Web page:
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Fewer poor in our big cities

The survey by the UDD reveals that families living below the poverty line in cities have reduced by 9.03 per cent, reports Ketaki Ghoge.

india Updated: Apr 08, 2008 03:16 IST
Ketaki Ghoge

Urbanisation may be the key to reducing poverty, if the state government’s survey on urban poverty is anything to go by.

The results of the survey carried out in 225 towns and 18 big cities (results of Mumbai and Thane are not yet released) by the urban development department (UDD) reveals that families living below the poverty line (BPL) in cities have reduced by 9.03 per cent, but BPL families in smaller towns have risen by 12.52 per cent in the last decade.

“We need urbanisation at all costs in the state. The survey has revealed a decrease in poverty in cities and in developed towns,” said TC Benjamin, principal secretary, UDD.

The door-to-door survey, which is yet to be officially released, identified around 6.98 lakh families that earn less than Rs 591 per person per month — the cut-off decided by the Union government to identify BPL families. The survey used 54 socio-economic parameters including housing, profession, family background to identify them.

What’s good is that urban poverty in the state has gone up by only 3.46 per cent since 1998 when the last survey was done; 13.51 per cent of Maharashtra’s urban population lives below the poverty line.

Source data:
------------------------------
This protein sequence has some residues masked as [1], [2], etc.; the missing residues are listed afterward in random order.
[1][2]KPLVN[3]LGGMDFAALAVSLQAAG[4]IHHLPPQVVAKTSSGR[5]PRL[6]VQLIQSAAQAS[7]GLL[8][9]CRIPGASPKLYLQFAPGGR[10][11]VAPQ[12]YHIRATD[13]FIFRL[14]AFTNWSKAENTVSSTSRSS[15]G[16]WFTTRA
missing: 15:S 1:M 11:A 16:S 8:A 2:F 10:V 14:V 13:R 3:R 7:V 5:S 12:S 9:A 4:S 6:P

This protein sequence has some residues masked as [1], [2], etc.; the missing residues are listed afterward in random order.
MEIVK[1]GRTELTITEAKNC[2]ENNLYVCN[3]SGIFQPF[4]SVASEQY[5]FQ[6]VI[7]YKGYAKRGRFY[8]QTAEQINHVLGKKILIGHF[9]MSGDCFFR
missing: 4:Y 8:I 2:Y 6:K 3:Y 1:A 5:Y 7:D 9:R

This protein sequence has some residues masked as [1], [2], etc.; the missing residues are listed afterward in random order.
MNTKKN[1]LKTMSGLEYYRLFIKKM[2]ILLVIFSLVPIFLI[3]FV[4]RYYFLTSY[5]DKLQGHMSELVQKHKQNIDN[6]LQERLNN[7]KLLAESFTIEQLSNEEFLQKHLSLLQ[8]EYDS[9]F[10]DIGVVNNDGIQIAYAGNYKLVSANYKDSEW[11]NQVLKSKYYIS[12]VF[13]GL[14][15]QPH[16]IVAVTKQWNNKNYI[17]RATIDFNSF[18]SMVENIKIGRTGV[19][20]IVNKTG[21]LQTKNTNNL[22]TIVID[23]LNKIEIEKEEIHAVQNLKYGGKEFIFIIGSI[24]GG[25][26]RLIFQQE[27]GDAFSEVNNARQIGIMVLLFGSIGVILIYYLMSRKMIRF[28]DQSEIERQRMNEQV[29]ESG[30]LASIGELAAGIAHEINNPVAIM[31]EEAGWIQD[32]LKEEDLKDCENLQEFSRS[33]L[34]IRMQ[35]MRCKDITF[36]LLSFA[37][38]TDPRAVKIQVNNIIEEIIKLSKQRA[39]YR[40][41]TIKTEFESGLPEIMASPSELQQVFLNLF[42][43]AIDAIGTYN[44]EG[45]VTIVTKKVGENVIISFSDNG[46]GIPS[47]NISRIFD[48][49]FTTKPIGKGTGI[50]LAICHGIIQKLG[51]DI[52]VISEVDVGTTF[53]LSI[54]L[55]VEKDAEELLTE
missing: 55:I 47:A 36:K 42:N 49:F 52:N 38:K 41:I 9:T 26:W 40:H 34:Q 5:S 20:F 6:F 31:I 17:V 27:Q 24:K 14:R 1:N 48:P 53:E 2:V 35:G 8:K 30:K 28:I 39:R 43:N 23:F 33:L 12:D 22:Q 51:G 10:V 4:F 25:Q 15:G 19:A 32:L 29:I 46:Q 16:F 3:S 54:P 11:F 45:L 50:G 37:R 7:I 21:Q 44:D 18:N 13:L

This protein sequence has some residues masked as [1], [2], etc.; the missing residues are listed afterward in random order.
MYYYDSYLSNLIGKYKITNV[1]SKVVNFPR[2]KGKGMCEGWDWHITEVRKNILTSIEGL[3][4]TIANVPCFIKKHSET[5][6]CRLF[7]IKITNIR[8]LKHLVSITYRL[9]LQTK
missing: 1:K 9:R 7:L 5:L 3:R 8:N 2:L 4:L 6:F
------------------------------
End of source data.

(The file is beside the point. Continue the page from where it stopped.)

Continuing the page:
That’s better than National Sample Survey Organisation’s prediction that 18-20 per cent of the urban poor will be below poverty line.

The bad news is that poverty has gone up in smaller towns — facing the brunt of rural migration — by 12-13 per cent.

Smaller towns in Vidarbha and Marathwada have 23 per cent BPL families but bigger towns like Ambernath, Lonavala and Baramati have only six per cent BPL families. Cities like Pune, Nashik, Nagpur and Navi Mumbai have shown a nine per cent dip in poverty levels since 1998.

“In Mumbai’s hinterland [like Ulhasnagar, Kalyan-Dombivli, etc], many people listed in the 1998 survey as BPL said they were not in that bracket anymore,” said Prachi Jambhekar, survey official and deputy director of municipal administration directorate.

However, the income criteria of Rs 591 may not give an accurate picture of poverty in the cities.

“For cities the income criteria has to be higher. The cut-off income works out to Rs 20 per person per day. It is even lower than the minimum wages paid to unorganised labour,” said Sharit Bhowmick, professor of labour studies with the Tata Institute of Social Sciences. The results of poverty survey in Mumbai and Thane may change the overall picture in the state.